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Autorka: Lisa Smedman
Data wydania: 1998 (grudzień 1997)
Uwagi: Shadowrun #29
Cytat na okładce:
When the sun goes down, the demons of twilight will arrive
Mama Grande pojawiła się w życiu Leni jak koszmar na kółkach. Prosto znikąd, twierdzi, że jest byłym detektywem Lone Star i babką Leni. Wciąż wykrzykuje przepowiednie o rzece krwi i ogniu trawiącym świat. Ale kiedy zostaje zabita w dziwaczny sposób,, Leni i początkujący Combat Biker o imieniu Rafael zaczynają śledztwo, by poznać przeszłość Mama Grande... Tylko po to, by dostać się mroczne centrum cywilizacji Aztlanu - gdzie ofiary z ludzi wzniecają szaaleństwo, a starożytne ceremonialne gry mogą rozpocząć koniec świata!
Blood Sport (novel)
by Lisa Smedman
Plot: I was quite pleased with the plot of Blood Sport from beginning to end. From the moment I met Leni Torres and her friend Rafael Ramirez, I was caught up in a complex network of mystery, murder, betrayal, and apocalyptic visions of the coming of demons and the end of the world, with a bit of romance, faith, miracles, and wonder thrown in for good measure.
When Leni's "Mama Grande", a brain-addled old woman who might or might not have been a shaman, is murdered, apparently by renegade Aztlaner cultists, Leni and Rafael begin an investigation that will lead them into the heart of Aztlan and throw them right in the middle of a plot which, if successful, will lead to the end of the world as we know it. Never quite sure who they can trust and who will betray them, Leni and Rafael negotiate their way through the danger until they finally unravel the secret that Mama Grande had been hiding--and that she was apparently forced to reveal before she died. Using Leni's former-Lone Star training and Rafael's strength and perseverance (and sports savvy), the two commit themselves to righting the wrong that Mama Grande inadvertently set in motion.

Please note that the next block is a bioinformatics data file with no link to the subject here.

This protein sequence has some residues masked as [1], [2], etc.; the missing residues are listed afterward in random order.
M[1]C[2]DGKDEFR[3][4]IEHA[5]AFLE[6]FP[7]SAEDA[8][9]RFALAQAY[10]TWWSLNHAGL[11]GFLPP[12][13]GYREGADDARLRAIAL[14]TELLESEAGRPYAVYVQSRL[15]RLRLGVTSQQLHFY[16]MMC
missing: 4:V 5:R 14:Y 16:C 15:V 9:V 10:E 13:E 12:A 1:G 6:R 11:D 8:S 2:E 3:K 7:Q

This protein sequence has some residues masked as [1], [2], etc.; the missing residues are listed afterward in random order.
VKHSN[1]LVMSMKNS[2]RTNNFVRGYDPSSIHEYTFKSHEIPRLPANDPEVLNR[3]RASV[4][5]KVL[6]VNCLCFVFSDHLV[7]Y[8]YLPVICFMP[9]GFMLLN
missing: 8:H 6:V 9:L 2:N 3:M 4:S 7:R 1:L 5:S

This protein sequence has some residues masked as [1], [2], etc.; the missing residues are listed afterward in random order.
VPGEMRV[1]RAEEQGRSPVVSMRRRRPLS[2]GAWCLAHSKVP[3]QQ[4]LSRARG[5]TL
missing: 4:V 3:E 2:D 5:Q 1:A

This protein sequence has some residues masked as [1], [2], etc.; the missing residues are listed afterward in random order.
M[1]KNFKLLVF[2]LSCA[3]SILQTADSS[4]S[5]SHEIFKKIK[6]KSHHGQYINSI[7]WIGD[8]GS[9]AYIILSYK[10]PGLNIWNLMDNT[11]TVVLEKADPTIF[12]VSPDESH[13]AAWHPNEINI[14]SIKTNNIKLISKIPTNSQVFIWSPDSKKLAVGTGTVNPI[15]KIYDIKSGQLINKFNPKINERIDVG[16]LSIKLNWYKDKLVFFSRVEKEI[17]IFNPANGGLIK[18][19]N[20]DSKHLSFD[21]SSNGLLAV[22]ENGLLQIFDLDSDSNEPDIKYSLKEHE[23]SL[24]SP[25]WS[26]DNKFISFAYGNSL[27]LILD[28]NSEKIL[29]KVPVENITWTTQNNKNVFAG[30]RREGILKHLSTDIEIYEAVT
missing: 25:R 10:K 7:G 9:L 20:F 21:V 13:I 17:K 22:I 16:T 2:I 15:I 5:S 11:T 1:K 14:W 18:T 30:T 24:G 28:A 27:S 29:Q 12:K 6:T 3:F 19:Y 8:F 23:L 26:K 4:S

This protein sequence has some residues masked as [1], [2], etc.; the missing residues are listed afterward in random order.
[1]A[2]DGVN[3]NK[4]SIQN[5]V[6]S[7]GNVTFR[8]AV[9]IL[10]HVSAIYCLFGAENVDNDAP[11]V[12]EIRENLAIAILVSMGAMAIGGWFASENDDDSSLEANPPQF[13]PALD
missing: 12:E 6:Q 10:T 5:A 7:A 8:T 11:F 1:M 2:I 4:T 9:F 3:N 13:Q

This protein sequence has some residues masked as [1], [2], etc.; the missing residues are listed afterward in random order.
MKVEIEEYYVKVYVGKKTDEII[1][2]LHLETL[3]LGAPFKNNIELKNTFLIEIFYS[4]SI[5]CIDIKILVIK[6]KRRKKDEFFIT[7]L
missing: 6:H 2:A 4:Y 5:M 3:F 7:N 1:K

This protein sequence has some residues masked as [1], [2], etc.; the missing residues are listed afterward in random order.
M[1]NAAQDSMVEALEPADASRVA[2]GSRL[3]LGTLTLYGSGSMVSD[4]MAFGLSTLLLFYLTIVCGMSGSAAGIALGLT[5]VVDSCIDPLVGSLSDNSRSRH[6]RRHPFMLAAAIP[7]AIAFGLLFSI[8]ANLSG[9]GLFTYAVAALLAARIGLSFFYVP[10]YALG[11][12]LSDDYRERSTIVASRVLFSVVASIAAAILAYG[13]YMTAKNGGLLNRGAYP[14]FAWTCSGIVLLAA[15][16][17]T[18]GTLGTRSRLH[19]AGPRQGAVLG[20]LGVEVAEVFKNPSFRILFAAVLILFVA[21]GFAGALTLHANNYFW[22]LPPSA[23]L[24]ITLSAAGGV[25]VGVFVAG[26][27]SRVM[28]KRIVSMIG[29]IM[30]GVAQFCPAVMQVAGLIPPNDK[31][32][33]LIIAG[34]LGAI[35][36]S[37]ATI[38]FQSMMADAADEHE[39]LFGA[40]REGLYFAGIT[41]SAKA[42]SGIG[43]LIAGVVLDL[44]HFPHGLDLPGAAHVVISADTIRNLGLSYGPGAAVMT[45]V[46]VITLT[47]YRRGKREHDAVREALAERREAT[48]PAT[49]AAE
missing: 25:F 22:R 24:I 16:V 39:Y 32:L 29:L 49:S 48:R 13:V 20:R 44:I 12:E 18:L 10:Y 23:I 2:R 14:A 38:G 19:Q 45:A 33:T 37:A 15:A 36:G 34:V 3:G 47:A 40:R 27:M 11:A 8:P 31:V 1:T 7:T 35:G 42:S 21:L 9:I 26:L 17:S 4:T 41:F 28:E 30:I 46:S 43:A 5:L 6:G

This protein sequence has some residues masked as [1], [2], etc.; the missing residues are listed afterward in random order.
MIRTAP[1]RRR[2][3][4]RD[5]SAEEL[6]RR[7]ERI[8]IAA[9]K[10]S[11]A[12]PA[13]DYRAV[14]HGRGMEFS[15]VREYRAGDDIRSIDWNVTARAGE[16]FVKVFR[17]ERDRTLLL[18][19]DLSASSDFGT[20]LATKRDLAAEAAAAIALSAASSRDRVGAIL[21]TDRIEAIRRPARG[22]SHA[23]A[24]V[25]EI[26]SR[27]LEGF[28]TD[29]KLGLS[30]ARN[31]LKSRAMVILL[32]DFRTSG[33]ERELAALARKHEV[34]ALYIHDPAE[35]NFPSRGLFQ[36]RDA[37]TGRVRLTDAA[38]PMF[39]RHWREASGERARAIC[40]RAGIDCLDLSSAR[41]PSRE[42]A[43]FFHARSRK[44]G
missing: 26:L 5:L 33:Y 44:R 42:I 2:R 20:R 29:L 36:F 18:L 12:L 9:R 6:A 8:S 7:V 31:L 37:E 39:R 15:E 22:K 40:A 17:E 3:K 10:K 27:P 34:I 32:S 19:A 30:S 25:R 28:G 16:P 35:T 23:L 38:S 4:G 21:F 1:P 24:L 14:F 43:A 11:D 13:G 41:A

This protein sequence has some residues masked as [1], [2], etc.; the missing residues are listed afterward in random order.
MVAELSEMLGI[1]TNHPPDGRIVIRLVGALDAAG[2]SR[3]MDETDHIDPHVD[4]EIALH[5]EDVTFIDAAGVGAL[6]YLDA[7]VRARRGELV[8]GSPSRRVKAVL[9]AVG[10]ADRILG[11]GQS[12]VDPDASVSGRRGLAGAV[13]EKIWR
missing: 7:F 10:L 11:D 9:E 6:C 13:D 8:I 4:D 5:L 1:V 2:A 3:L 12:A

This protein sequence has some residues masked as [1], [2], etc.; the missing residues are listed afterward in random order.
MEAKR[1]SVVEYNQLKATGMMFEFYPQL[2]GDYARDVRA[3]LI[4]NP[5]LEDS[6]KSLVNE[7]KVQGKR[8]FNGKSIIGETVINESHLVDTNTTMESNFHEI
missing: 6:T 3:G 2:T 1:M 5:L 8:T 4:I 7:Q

Characters: I found the characters to be quite engaging and believable. The protagonist, Lenora Maria Antonia de Torres (known as "Leni" throughout the story) is a former Lone Star cop who lives in a basement flat in a house also occupied by her two friends, would-be combat biker Rafael and "Mama Grande," who is true grandmother to Rafael and adopted grandmother to Leni.
Leni is resourceful, tough, and remains true to both her former Star background and her lapsed-Catholic upgbringing, the latter of which becomes more important as the plot progresses. Rafael is just the right combination of youthful machismo and reliable backup; my only complaint with him is that a couple of abilities he evidences are left tantalisingly hanging and never satisfactorily explained. Both Leni and Rafael perform consistently and never break character as stranger and stranger events begin to occur around them.
The other, more minor characters are also well-drawn: the mysterious androgynous mage Caco (who makes contact with potential information purchasers through young "Chiclets" salesmen); the sinister sacerdotes (priests) of the Aztlan Temple of the Sun and their minions; Fede, the ugly ticket scalper with a secret; Teresa, young housekeeper with yet another secret; Soñador, the feathered serpent who may or not be on Leni and Rafael's side. I cannot recall a character in Blood Sport who seemed false or forced.